Swimming pools have always been a favorite source of summer fun, whether you’re the type to splash around in the shallow end with a beach ball or spend hours lounging in a raft to cool off after work. They’re so popular, in fact, that residential in-ground and above-ground pools now number more than 4 million in the U.S, according to the National Swimming Pool Institute.
Unfortunately, these at-home oases often lead to more serious injuries than swimmers ear and sunburn – almost 40,000 people are sent to the hospital emergency room annually in accidents associated with swimming pools. That translates into millions of dollars in medical bills and insurance claims for homeowners every year.
If you have a pool at home, take a few safety measures this summer to help prevent injuries and liability claims, and help make sure your summer fun in the sun doesn’t take a dip into your bank account.
Install a fence around the perimeter of the pool
A secure, self-closing and self-latching fence is the best way to help deter intruders, neighborhood kids or other unwanted guests from using your pool without your consent. The U.S. Consumer Product Safety Commission recommends a height of 6 feet around all sides of the pool. Even if someone is injured while using the pool without your knowledge (or even while you’re away from home) – if it happens in your pool, you could be held legally liable for the resulting damage and/or medical bills. Investing in a sturdy barrier around your pool significantly helps reduce your liability risks and could end up saving you thousands of dollars in insurance claims.
Always supervise children and guests
Establish and enforce a consistent set of rules and safety guidelines. Here are a few suggestions from the American Red Cross:
- No running. A large number of severe injuries are caused by children falling on wet or slippery surfaces around the pool, including diving boards and ladders.
- No swimming without adult supervision. Most accidental drownings and other injuries occur when children gain access to the pool unsupervised or when an adult supervisor is distracted.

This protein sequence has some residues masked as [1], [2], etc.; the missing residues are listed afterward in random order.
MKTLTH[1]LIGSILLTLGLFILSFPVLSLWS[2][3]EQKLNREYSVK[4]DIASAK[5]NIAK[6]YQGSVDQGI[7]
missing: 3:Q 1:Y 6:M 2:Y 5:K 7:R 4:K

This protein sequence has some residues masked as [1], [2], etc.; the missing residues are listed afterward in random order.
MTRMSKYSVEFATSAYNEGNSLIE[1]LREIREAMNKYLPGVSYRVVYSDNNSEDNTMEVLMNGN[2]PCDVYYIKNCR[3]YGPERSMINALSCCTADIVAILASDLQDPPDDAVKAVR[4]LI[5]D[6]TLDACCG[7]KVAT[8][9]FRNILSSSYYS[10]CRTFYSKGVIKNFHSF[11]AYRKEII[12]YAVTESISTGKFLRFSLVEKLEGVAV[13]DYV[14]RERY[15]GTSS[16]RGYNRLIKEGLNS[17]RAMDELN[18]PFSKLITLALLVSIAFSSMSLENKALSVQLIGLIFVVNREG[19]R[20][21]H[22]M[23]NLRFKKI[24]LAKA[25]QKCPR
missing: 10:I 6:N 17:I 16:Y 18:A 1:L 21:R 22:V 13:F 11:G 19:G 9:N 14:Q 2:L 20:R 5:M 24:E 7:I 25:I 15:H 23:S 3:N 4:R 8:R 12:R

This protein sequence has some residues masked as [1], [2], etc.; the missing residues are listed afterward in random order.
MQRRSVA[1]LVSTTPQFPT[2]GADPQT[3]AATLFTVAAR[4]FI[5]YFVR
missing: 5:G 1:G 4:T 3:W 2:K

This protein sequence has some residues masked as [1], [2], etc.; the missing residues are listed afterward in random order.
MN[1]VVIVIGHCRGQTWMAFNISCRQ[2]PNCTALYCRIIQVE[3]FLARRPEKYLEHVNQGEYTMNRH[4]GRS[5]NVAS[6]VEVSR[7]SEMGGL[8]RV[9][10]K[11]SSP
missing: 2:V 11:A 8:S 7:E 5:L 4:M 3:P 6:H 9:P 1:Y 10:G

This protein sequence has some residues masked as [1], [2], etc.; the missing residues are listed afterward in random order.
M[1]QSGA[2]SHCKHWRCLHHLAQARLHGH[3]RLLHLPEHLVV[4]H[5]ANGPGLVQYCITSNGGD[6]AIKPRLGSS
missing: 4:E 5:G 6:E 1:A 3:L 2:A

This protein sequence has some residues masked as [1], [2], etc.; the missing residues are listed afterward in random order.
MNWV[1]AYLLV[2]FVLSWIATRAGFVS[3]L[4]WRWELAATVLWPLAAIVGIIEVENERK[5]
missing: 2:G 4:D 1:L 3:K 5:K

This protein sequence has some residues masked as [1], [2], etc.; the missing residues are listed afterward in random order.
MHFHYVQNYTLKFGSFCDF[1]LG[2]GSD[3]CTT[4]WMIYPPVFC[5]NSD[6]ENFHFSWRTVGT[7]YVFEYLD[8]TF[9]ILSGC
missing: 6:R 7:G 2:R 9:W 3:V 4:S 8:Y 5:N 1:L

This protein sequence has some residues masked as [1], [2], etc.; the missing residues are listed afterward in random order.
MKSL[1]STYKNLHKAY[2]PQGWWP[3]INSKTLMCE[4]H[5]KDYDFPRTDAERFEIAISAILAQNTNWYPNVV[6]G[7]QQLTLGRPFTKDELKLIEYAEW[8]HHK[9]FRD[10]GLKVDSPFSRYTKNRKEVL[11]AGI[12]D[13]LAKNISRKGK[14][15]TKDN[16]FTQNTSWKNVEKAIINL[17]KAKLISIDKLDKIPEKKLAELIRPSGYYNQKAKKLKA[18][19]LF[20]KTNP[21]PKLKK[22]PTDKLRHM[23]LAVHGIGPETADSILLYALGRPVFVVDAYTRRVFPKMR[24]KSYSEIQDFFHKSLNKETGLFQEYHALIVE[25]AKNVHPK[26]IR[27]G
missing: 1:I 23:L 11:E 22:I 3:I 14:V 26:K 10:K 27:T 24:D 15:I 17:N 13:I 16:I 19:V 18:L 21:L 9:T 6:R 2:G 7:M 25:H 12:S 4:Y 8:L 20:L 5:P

- No jumping or diving in the shallow end. Misjudging the depth of the water is another major cause of serious swimming-related injuries. Alcohol consumption is a leading contributor to these accidents, so be sure to limit the number of drinks available for guests if they’re swimming.
- No breath-holding contests. According to the National Safety Council, 600 children and adults drown annually in swimming pools – silly contests such as these are invitations for dangerous accidents.
- No playing with drains and suction fittings. A number of injuries can also be attributed to the pool itself and misuse of its equipment and accessories.
Keep rescue devices close at hand
The American Red Cross urges adults to always remain within arm’s length of small children in a pool, but if an accident were to occur and you’re farther away, you should always have proper reaching and throwing equipment, such as life hooks, rescue poles and flotation devices available. You also should always have a cell phone handy in case you have to call for emergency help, as well as a first aid kit to deal with minor injuries.
Clean up toys when you’re not using them
Unattended toys lying around the pool area can attract unsupervised children from the neighborhood and other unwanted guests. Remember, even if you’re not there, you could be held legally liable for any medical bills and other expenses attributable to injuries in your pool. Put away rafts, inner tubes, beach balls, water guns and any other pool toys, and store them inside or in a safe place whenever they’re not in use.